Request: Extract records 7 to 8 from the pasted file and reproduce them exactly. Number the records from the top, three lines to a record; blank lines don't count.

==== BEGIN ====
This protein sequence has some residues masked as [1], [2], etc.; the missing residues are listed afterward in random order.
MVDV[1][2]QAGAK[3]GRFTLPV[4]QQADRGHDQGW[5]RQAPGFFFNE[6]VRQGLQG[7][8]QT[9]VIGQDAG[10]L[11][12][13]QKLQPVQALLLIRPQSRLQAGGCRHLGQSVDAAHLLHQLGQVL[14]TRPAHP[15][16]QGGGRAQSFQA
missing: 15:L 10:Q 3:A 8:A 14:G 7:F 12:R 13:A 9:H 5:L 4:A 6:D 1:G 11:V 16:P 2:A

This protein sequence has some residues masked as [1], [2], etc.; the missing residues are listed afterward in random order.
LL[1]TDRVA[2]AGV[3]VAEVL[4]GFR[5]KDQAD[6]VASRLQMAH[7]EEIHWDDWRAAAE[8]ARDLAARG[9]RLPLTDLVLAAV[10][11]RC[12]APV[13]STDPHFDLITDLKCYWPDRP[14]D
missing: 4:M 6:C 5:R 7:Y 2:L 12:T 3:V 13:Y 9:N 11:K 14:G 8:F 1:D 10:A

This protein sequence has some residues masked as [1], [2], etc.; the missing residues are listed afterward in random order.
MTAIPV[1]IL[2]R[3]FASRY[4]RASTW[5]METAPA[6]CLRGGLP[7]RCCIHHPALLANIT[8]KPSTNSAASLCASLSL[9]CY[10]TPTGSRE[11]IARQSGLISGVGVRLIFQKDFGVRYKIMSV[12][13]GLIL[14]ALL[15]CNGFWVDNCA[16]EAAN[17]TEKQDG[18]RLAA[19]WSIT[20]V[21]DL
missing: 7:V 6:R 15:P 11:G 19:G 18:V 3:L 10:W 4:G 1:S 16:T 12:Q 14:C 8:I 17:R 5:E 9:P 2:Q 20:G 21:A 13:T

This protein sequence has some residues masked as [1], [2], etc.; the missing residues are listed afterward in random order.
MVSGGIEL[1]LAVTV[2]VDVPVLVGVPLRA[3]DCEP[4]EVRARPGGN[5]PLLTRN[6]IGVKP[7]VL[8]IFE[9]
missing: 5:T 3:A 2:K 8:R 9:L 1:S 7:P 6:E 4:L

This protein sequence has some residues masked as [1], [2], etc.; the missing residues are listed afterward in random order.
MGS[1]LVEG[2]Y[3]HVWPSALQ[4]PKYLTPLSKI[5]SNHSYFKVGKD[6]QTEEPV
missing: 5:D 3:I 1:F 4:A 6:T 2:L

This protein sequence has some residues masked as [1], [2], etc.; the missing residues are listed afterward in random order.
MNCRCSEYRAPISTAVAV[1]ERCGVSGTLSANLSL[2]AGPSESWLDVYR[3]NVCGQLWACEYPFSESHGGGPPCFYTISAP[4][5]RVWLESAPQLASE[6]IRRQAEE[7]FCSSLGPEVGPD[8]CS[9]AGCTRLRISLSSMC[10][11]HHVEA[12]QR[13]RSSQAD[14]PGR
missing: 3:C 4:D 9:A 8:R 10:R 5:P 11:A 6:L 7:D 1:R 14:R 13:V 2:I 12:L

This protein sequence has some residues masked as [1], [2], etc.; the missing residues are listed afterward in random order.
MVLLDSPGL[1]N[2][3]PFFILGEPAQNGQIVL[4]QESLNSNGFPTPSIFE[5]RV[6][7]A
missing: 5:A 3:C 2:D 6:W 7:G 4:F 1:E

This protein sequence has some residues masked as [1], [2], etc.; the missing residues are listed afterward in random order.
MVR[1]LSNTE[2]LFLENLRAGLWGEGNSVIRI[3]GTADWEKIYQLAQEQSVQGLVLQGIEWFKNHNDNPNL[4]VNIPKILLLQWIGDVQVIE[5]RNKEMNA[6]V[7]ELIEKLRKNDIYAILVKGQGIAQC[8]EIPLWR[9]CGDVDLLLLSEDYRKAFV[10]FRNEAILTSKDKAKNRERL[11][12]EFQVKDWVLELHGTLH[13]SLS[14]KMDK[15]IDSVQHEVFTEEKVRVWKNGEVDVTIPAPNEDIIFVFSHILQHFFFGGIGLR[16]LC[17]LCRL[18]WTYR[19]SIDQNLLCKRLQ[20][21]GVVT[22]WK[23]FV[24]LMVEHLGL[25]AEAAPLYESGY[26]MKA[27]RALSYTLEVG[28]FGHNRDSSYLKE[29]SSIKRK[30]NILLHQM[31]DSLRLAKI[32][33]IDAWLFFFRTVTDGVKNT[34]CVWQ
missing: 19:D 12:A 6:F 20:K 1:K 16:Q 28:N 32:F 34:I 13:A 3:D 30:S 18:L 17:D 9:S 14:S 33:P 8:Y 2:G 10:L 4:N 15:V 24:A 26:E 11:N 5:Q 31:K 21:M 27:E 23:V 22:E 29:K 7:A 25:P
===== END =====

This protein sequence has some residues masked as [1], [2], etc.; the missing residues are listed afterward in random order.
MVLLDSPGL[1]N[2][3]PFFILGEPAQNGQIVL[4]QESLNSNGFPTPSIFE[5]RV[6][7]A
missing: 5:A 3:C 2:D 6:W 7:G 4:F 1:E

This protein sequence has some residues masked as [1], [2], etc.; the missing residues are listed afterward in random order.
MVR[1]LSNTE[2]LFLENLRAGLWGEGNSVIRI[3]GTADWEKIYQLAQEQSVQGLVLQGIEWFKNHNDNPNL[4]VNIPKILLLQWIGDVQVIE[5]RNKEMNA[6]V[7]ELIEKLRKNDIYAILVKGQGIAQC[8]EIPLWR[9]CGDVDLLLLSEDYRKAFV[10]FRNEAILTSKDKAKNRERL[11][12]EFQVKDWVLELHGTLH[13]SLS[14]KMDK[15]IDSVQHEVFTEEKVRVWKNGEVDVTIPAPNEDIIFVFSHILQHFFFGGIGLR[16]LC[17]LCRL[18]WTYR[19]SIDQNLLCKRLQ[20][21]GVVT[22]WK[23]FV[24]LMVEHLGL[25]AEAAPLYESGY[26]MKA[27]RALSYTLEVG[28]FGHNRDSSYLKE[29]SSIKRK[30]NILLHQM[31]DSLRLAKI[32][33]IDAWLFFFRTVTDGVKNT[34]CVWQ
missing: 19:D 12:A 6:F 20:K 1:K 16:Q 28:N 32:F 34:I 13:A 3:D 30:S 18:L 17:D 9:S 14:S 33:P 8:Y 2:G 10:L 4:N 15:V 24:A 26:E 11:N 5:Q 31:K 21:M 27:E 23:V 22:E 29:K 7:A 25:P